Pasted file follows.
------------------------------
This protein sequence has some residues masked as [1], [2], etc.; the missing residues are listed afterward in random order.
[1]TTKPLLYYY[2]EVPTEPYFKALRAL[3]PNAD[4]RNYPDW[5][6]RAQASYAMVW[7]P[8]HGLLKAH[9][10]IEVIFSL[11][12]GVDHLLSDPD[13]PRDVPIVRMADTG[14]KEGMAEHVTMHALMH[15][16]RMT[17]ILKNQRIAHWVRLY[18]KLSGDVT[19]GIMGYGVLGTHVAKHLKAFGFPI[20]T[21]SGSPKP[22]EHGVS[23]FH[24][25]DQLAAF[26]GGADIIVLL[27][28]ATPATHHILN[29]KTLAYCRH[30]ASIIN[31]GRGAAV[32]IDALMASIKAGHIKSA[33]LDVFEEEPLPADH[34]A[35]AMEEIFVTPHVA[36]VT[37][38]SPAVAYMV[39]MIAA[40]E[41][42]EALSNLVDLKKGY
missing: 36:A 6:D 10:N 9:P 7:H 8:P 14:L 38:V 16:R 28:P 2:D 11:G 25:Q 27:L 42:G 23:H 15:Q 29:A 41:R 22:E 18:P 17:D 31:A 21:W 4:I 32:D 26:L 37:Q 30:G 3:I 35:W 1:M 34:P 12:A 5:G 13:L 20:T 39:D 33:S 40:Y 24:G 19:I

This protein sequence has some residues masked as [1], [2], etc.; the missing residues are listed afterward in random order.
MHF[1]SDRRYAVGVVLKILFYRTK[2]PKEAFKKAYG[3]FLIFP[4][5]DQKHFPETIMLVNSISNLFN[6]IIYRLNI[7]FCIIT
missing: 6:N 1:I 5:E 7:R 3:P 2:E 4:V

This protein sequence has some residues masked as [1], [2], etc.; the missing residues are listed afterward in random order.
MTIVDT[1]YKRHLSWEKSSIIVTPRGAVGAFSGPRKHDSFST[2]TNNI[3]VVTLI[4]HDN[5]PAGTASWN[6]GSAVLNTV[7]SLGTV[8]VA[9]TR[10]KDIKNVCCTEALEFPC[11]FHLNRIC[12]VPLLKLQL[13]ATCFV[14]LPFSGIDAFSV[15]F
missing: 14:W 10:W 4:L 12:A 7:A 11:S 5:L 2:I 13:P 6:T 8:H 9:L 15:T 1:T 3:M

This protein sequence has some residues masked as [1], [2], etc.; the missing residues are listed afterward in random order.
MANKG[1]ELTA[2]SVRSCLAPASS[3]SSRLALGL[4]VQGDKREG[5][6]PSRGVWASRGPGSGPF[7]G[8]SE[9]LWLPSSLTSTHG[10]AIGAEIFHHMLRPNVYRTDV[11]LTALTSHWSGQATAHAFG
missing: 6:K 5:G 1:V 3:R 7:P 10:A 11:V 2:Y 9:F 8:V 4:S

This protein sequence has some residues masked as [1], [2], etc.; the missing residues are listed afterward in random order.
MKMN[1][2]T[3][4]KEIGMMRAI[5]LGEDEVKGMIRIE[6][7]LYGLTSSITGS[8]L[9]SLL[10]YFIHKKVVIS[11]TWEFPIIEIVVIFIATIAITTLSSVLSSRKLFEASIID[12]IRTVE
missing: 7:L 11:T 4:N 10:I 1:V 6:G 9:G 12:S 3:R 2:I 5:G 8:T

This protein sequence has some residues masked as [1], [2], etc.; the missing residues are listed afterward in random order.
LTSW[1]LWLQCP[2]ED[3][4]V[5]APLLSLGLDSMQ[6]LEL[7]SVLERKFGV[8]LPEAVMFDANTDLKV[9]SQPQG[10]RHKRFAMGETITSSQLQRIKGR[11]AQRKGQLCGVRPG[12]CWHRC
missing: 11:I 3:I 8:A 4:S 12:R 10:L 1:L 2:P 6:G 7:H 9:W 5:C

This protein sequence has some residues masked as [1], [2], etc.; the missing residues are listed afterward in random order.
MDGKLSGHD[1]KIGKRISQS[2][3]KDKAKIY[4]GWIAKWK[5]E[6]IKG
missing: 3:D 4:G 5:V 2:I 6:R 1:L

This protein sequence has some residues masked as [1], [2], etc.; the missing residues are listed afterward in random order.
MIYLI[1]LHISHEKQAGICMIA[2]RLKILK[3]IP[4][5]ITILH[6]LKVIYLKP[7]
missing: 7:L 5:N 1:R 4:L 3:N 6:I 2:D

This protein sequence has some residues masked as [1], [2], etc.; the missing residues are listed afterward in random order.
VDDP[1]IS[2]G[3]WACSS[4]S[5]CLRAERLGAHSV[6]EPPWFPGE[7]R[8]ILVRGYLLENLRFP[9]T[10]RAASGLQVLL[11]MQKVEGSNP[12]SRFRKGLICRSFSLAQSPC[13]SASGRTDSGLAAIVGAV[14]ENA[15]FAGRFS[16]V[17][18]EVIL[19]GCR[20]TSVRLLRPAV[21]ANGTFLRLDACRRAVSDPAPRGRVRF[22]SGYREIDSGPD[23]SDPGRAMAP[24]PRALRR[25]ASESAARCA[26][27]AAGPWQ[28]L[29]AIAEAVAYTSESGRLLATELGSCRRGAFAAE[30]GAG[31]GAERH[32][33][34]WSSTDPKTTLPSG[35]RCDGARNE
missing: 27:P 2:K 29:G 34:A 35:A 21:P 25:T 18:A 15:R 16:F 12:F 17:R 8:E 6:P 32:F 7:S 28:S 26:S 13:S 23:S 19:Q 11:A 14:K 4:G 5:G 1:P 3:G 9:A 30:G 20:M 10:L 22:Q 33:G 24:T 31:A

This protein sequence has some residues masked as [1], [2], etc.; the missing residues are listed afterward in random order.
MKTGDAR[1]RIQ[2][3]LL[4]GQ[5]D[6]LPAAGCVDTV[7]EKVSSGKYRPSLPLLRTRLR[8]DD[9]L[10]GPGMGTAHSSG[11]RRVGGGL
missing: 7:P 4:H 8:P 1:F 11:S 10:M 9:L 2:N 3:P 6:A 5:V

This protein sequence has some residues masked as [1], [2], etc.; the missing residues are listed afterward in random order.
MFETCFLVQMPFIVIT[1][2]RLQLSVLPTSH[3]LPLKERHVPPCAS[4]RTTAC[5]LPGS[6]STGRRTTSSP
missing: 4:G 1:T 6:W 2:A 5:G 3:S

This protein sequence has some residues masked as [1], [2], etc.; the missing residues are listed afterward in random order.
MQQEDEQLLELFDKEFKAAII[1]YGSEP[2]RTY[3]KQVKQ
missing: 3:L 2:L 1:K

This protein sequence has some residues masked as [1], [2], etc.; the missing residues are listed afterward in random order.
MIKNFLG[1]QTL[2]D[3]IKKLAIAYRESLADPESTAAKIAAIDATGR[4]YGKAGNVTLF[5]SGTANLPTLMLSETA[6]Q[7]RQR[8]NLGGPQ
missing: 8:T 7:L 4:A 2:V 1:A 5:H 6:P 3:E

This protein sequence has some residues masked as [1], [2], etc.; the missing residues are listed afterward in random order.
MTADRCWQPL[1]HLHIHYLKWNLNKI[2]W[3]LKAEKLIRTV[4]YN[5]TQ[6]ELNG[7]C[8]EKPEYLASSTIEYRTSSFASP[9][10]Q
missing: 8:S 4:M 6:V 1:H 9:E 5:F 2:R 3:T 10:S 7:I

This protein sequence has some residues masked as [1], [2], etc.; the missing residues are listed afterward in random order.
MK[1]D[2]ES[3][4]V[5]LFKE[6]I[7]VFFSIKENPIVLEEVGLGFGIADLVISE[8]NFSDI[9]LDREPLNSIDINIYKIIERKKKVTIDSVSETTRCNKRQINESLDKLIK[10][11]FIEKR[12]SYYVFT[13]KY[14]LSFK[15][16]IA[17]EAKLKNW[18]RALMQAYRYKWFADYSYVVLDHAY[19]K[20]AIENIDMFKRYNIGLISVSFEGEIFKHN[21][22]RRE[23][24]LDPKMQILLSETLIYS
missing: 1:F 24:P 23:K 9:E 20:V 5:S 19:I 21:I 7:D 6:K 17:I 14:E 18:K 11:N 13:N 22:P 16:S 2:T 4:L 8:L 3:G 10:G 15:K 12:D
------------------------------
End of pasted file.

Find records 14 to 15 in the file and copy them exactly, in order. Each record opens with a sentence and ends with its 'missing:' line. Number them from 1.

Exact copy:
This protein sequence has some residues masked as [1], [2], etc.; the missing residues are listed afterward in random order.
MTADRCWQPL[1]HLHIHYLKWNLNKI[2]W[3]LKAEKLIRTV[4]YN[5]TQ[6]ELNG[7]C[8]EKPEYLASSTIEYRTSSFASP[9][10]Q
missing: 8:S 4:M 6:V 1:H 9:E 5:F 2:R 3:T 10:S 7:I

This protein sequence has some residues masked as [1], [2], etc.; the missing residues are listed afterward in random order.
MK[1]D[2]ES[3][4]V[5]LFKE[6]I[7]VFFSIKENPIVLEEVGLGFGIADLVISE[8]NFSDI[9]LDREPLNSIDINIYKIIERKKKVTIDSVSETTRCNKRQINESLDKLIK[10][11]FIEKR[12]SYYVFT[13]KY[14]LSFK[15][16]IA[17]EAKLKNW[18]RALMQAYRYKWFADYSYVVLDHAY[19]K[20]AIENIDMFKRYNIGLISVSFEGEIFKHN[21][22]RRE[23][24]LDPKMQILLSETLIYS
missing: 1:F 24:P 23:K 9:E 20:V 5:S 19:I 21:I 7:D 6:K 17:I 14:E 18:K 11:N 13:N 22:P 16:S 2:T 4:L 8:L 3:G 10:G 15:K 12:D